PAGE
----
Wed, Feb 07, 2007 - Page 2 News List

Analysis: China's acceptance of returning illegal immigrants signifies `warming ties'

By Max Hirsch  /  STAFF REPORTER

China's willingness to accept the return of illegal immigrants from Taiwan is a sign of warming cross-strait relations, academics said yesterday.

On Monday, the newly formed National Immigration Agency (NIA), under the Ministry of the Interior, deported 152 illegal Chinese immigrants.

That operation followed a Jan. 26 handover of 218 illegal aliens to Chinese authorities, bringing the number of repatriated illegal Chinese immigrants to 370 since the agency was established on Jan. 2.

In a recent press release, the agency lauded itself for deporting illegal Chinese immigrants, saying it had set new records by repatriating 370 illegal aliens in just 11 days and lowering the number of illegal Chinese aliens in detention centers countrywide to 128.

The breakthrough in deportation operations is the result of the agency enhancing communication with Chinese authorities, the release said.

However, academics yesterday attributed the success to China's willingness to take back its illegal aliens and to improved geopolitical circumstances.

"If this can be considered a success, then it was the culmination of years of talks and interaction between the agency's predecessor, the Immigration Bureau, and Chinese authorities," said Liao Yuan-hao (廖元豪), an immigration expert and law professor at National Chengchi University (NCCU).

"Let's also not forget that the overall political situation in the strait has been positive," he said.

Huang Kwei-bo (黃奎博), a professor of diplomacy at NCCU, agreed, saying that China's willingness to take back the illegal immigrants is yet another sign of good faith.

He cited Beijing's agreeing to import Taiwanese fruit and leaving out any mention of violence in discussions on cross-strait unification in recent months as part of its "smiling offensive."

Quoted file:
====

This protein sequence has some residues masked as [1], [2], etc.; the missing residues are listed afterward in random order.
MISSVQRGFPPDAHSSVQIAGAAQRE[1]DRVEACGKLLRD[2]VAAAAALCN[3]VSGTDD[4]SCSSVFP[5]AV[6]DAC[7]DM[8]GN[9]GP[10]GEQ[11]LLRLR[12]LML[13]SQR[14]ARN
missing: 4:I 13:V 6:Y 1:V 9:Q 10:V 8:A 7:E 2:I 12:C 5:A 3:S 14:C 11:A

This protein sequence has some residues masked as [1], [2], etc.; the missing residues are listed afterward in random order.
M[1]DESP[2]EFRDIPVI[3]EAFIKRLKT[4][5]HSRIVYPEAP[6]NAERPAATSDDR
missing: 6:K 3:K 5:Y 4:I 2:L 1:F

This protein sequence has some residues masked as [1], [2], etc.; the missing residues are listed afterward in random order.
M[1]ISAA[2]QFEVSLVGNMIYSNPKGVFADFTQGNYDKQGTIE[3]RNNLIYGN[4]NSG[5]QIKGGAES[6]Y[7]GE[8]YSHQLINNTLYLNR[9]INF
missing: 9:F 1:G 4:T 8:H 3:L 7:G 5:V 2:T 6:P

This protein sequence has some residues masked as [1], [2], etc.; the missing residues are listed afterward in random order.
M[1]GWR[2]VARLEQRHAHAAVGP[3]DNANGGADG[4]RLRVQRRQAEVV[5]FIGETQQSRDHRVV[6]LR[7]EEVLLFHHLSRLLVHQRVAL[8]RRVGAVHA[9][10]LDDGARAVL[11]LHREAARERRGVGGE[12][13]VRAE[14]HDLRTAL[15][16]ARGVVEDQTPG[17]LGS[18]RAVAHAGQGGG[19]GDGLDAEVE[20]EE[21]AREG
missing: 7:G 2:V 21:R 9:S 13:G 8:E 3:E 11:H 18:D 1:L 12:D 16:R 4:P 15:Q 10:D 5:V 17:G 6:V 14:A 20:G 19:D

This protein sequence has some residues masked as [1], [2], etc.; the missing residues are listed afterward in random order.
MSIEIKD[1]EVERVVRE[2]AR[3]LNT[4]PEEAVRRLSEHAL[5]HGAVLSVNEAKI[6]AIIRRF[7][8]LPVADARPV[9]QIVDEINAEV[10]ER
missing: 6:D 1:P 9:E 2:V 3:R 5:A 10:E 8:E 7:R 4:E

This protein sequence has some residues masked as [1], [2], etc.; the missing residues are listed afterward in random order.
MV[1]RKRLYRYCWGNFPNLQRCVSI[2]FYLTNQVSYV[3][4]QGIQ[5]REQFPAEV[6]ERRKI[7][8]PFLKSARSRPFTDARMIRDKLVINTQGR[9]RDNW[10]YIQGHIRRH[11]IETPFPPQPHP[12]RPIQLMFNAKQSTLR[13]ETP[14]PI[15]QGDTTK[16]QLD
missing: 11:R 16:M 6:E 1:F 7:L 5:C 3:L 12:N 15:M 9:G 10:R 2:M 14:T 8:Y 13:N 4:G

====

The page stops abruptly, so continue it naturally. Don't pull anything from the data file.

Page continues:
"This is part of its new, softer approach to the Democratic Progressive Party [DPP]-led government, and [China] is trying to win over the Taiwanese people," Huang said, referring to China's "sudden" willingness to accept its illegal immigrants from Taiwan.

According to the release, persuading China to accept illegal aliens was a longstanding problem that peaked in 1993, when nearly 6,000 illegal immigrants flooded detention centers countrywide.

Notorious for not cooperating with Taiwan in repatriating the immigrants, China turned a corner in 2004 when NIA Director Wu Chen-chi (吳振吉) began reaching out to the Chinese authorities as director-general of the Immigration Bureau, NIA Deputy Director Wu Hsueh-yen (吳學燕) told the Taipei Times.

"We've been enjoying good relations with our counterparts in China ever since," Wu Hsueh-yen said, adding that the recent warming of cross-strait relations has indeed been a major factor in persuading China to take back its illegal aliens.

Taiwan Solidarity Union (TSU) Legislator Liao Pen-yen (廖本煙) praised the agency in a phone interview yesterday, saying that its communication with China had resulted in Beijing's respecting Taiwan's sovereignty in the case of deportation operations.

"China is more willing to take [illegal immigrants] back now," Liao said.

Monday's operation took place on the island of Matsu, from which a vessel transported the illegal aliens, the release said. Observers from the Red Cross, Wu Chen-chi and other Taiwanese and Chinese officials were present to observe the handover.

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